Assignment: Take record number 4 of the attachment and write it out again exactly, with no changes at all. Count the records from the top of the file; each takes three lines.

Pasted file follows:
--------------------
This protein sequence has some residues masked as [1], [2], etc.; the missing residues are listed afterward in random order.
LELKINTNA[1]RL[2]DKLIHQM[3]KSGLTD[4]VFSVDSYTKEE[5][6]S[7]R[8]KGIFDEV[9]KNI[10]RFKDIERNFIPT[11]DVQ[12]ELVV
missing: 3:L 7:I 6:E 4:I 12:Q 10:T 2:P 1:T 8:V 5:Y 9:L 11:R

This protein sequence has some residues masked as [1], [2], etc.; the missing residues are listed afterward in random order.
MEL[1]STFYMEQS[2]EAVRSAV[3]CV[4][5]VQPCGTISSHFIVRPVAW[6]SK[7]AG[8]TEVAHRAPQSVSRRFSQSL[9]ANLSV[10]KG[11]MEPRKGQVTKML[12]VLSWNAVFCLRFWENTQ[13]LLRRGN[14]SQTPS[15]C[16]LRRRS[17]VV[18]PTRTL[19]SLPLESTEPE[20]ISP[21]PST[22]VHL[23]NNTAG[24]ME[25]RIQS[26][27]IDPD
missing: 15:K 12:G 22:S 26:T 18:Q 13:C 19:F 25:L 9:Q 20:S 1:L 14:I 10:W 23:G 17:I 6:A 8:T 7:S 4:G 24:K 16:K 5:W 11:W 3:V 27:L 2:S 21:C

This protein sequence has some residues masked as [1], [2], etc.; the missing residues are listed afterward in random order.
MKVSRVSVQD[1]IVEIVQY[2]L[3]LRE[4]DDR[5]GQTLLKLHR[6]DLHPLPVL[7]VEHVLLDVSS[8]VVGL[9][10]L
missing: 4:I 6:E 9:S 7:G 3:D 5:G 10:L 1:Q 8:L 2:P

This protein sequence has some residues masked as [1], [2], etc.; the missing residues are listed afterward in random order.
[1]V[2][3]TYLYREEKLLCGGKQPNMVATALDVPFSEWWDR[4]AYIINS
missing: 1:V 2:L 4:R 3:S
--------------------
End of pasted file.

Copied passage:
This protein sequence has some residues masked as [1], [2], etc.; the missing residues are listed afterward in random order.
[1]V[2][3]TYLYREEKLLCGGKQPNMVATALDVPFSEWWDR[4]AYIINS
missing: 1:V 2:L 4:R 3:S